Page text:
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Chandler American Time

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The period of the classic American detective stories, especially the hard-boiled ones. The classic era of Film Noir.

War may have broken out in Europe, but for the moment it's still the Jazz Age in the USA. Big business is overseen by Corrupt Corporate Executives. Young, possibly disabled boys shout newspaper headlines from every street corner. Everybody smokes and everyone wears hats. And while the well-off enjoy former speakeasies turned quasi-legitimate nightclubs, the lingering aftereffects of The Great Depression continue to cast long shadows over the lives of the poor.

The Trope Namer is Stephen King's short story "Umney's Last Case"; it's named in honor of author Raymond Chandler, the writer of The Big Sleep in 1939 and adapter of the screenplay for James M. Cain's Double Indemnity in 1944, making him one of the major Trope Makers and Codifiers of this vision of America.

In King's story, private eye Umney suggests it is "1938, maybe '39, maybe even 1940" and calls this "eighteen months or so before the start of World War II". Prohibition is probably over, but the power that The Mob gained in that period means they run many of the bars and clubs and a few Illegal Gambling Dens. The police may be trustworthy or they may be corrupt. They may very well be brutal.

The differences between this and the Genteel Interbellum Setting, with which it overlaps with the last years of, are pretty much the whole point of Raymond Chandler's essay The Simple Art of Murder: Chandler American Time differs in being more urban, more cynical, more violent, more temporally specific (in terms of the culture depicted, Chandler American Time is confined to the very tail end of the Genteel Interbellum Setting, including the late 1930s, the '40s, and the first few years of the '50s) and quintessentially American, whether geographically confined to the continental US or focusing on what amount to pockets or colonies of America in other places, like Rick's Cafe Americain, Jo Gar's Manila, or cities Americanized by American businesses in the wake of the Second World War.

Crimes are committed by the kinds of people who commit crimes in real life, and by realistic methods. Shootings by ex-gangsters trying to prevent their past being exposed? Yes. Chief of French police chopping a millionaire's head off, then switching it with another head he pinched from the guillotine, all because the policeman was an atheist and wanted to stop the millionaire leaving his fortune to the church? No. (That's the actual solution of Father Brown: The Secret Garden!)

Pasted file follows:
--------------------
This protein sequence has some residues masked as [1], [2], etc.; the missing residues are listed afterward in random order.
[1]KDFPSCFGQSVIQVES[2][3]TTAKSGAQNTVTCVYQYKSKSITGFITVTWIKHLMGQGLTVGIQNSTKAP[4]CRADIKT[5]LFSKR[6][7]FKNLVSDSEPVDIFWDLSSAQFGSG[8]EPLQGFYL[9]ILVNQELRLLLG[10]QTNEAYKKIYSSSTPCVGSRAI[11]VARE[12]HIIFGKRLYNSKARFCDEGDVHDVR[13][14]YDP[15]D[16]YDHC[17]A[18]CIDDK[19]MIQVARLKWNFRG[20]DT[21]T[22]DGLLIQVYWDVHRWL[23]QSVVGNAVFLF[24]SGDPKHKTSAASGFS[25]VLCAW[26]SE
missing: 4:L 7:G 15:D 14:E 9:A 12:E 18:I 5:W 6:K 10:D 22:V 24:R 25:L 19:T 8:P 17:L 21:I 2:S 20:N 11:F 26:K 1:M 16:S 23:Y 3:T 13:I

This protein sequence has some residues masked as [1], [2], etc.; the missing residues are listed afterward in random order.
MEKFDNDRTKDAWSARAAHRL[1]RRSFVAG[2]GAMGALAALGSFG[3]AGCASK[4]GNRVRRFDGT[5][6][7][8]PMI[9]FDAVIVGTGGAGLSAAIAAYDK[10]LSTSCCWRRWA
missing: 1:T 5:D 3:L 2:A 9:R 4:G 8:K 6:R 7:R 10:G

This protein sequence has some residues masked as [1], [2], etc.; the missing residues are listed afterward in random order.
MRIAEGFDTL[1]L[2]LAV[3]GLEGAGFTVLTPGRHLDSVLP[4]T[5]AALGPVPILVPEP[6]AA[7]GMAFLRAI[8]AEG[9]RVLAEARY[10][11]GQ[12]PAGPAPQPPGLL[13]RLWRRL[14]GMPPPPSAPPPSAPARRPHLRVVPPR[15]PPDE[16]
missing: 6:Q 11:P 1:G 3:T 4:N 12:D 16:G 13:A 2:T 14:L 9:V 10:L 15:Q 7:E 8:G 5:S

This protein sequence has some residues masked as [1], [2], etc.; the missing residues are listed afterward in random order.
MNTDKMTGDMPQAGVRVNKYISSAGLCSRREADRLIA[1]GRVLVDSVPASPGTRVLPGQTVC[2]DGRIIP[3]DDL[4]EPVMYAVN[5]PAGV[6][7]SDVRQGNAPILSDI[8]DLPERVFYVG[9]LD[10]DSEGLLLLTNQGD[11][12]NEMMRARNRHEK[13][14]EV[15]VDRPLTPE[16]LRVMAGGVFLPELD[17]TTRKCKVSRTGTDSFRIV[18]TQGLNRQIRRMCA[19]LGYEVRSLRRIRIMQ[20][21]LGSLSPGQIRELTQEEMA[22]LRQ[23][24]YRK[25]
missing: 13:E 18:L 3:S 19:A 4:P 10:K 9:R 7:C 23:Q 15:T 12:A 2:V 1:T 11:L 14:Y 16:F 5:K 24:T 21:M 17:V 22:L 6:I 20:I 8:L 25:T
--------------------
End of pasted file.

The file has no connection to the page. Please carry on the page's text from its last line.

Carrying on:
Since elaborate but silly murder methods are out, any crime must have many suspects and incredibly tangled motives in order to be puzzling. This is usually helped along by having the poor sap that kicks off the plot being a bit of an Asshole Victim.

Also the standard timeframe of Two-Fisted Tales, such as Indiana Jones or The Rocketeer. For additional information on the overlapping era in comics, see The Golden Age of Comic Books. Often subject to Comic-Book Time, Setting Update, and Ambiguous Time Period.

Nothing to do with Chandler Bing. Shares the same namesake of Chandler's Law, though not inherently related. Subtrope of Film Noir.


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    Comic Books 
  • Played With in Frank Miller's Sin City, which stylistically has many of the trappings of this but establishes through newer cars and appliances that it was set in the then-present day 1980s.
  • Fawcett Comics' original Spy Smasher stories were set in this time period. Scientist/inventor Alan Armstrong decided to put his gadgets and physical skills to good use fighting against spies and saboteurs in the United States, and created the costumed superhero "Spy Smasher" as his alter-ego. Spy Smasher's adventures ran primarily in WHIZ Comics (yes, the same that starred Shazam!) starting in early 1940 and continuing through the War. Armstrong had no superpowers, and neither did most of his enemies.

    Films — Live-Action 
  • Casablanca takes place from December 2 to December 5, 1941 (literally days before American entry into the war) in Morocco, and revolves around American Rick Blaine's attempts to stay neutral in Nazi-occupied Casablanca when an old flame reappears, now married to a man with ties to the French Resistance. Rick's smoky Cafe Americain, his doomed romance with Ilsa, his Odd Friendship with the corrupt Jerk with a Heart of Gold policeman Renault, and the movie's fog-bound goodbye scene have all become often-homaged classics of the genre.
  • Fantastic Beasts and Where to Find Them is set in New York, 1926, and manages to get some of the tropes associated with this in, including a scene in a goblin-run nightclub/speakeasy, complete with a house-elf crooner performing onstage.


    Tabletop Games 
  • Trail of Cthulhu is set in the 1930s, has a downbeat atmosphere, and offers character career options including Private Investigator, Criminal, and Police Detective. Admittedly, the atmosphere comes largely from the Lovecraftian supernatural horror which is the main feature of the game, but the Chandleresque elements are unmistakable.

    Video Games 
  • Grim Fandango, while set in the Eighth Underworld of Aztec Mythology, also takes place during the era, with many a Shout-Out to the genre, including its Everyman salesman/Grim Reaper protagonist Manny Calavera running headlong into a conspiracy that runs to the very heart of the Department of Death.

    Western Animation